When I came back from my Fulbright in 2012... I worked as an adjunct lecturer at the American Studies Department at the University of Graz, I published a few peer reviewed articles and an edited book while looking for funding... I started to apply internationally in the second year and I am very grateful to have won the highly competitive humanities PhD fellowship at the University of Copenhagen.
The fact that I managed to obtain the position at Copenhagen is to a large degree indebted to my Fulbright experience. The network and input enabled me to draft and build a successful PhD project, which I hope will make an impact on both the academic field of American Studies and the mutual understanding between people, American and otherwise.
The questions of Arab American women's self-representation are set in a complex web of political, aesthetic and scholarly discourses and without my Master at Stony Brook I could not have developed such a deep understanding of these processes and a clear line of questioning. My current PhD project traces a historical perspective on the actual presence and authorial agency of the diverse Arab American population in the United States; within this field, I focus specifically on Arab American women’s self-representation and their responses to the shifting orientalist tropes about ‘Arab womanhood’. Their active participation in cultural production and politics challenges homogenizing orientalist stereotypes and also highlights Arab American agency within Western orientalist discourses. To understand and publicly engage this diversity is now more important than ever when Western media and public discourses about ‘Arab’ communities are dominated by fear. I also plan to embed my analysis in a comparative perspective to African American women’s self-representation, and broader questions of transnational feminist politics.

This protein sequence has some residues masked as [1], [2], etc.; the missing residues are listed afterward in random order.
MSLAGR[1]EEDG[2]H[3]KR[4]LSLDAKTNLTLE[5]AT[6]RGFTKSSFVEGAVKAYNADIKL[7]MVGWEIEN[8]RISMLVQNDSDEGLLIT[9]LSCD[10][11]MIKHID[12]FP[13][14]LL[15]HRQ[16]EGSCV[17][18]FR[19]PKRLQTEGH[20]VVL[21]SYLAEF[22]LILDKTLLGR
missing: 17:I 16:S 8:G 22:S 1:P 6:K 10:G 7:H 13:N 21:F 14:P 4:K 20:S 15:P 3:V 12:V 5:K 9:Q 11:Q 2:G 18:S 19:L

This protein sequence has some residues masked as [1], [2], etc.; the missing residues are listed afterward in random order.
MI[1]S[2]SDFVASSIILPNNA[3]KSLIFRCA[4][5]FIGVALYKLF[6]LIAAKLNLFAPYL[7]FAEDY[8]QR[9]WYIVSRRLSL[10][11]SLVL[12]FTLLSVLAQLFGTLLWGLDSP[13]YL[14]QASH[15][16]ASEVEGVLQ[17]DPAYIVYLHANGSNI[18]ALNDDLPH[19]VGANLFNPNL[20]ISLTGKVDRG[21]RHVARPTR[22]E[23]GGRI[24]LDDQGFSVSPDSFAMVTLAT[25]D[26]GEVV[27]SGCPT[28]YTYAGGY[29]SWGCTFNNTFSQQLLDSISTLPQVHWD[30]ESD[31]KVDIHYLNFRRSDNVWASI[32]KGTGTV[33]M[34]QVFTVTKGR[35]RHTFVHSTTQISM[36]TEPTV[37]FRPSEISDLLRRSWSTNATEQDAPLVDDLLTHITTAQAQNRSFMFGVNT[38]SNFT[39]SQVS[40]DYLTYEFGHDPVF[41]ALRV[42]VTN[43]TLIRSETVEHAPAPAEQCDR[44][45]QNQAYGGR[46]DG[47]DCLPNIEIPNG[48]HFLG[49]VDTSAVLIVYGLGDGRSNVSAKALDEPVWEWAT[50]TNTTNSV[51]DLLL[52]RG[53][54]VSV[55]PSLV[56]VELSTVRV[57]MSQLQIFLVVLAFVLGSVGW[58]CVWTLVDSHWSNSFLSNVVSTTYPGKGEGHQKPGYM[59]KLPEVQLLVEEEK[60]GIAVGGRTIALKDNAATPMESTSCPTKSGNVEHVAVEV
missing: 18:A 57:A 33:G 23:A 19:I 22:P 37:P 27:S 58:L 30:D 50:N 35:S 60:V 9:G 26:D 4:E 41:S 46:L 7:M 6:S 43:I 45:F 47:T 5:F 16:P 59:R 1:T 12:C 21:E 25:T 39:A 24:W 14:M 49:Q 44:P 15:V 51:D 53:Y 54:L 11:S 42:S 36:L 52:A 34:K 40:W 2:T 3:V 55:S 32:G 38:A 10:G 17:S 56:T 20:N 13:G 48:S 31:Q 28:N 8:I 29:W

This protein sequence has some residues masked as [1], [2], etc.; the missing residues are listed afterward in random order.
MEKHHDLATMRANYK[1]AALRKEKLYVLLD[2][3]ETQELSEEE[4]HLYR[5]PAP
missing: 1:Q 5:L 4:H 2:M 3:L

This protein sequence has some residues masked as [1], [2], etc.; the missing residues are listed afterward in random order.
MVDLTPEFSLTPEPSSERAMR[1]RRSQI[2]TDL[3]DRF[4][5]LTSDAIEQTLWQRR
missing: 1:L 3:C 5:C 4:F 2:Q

For now, I will spend 3 years at the Center for Transnational American Studies, working with Prof. Martyn Bone, and together with Silvia Schultermandl we plan to also establish a cooperation between our departments in Graz and Copenhagen... Further, I will spend the next fall semester at Brown University to do archival research, which will also enable me to maintain and expand my networks on the American side of things.
So I cannot emphasize enough how grateful I am for the opportunities my Fulbright experience has given me, and I hope that once my PhD is finished it will result in the positive contribution to mutual understanding I want it to be.
Martina Koegeler was an Austrian Fulbright Student of comparative literature at the University of Stony Brook (State University of New York) in 2010–11.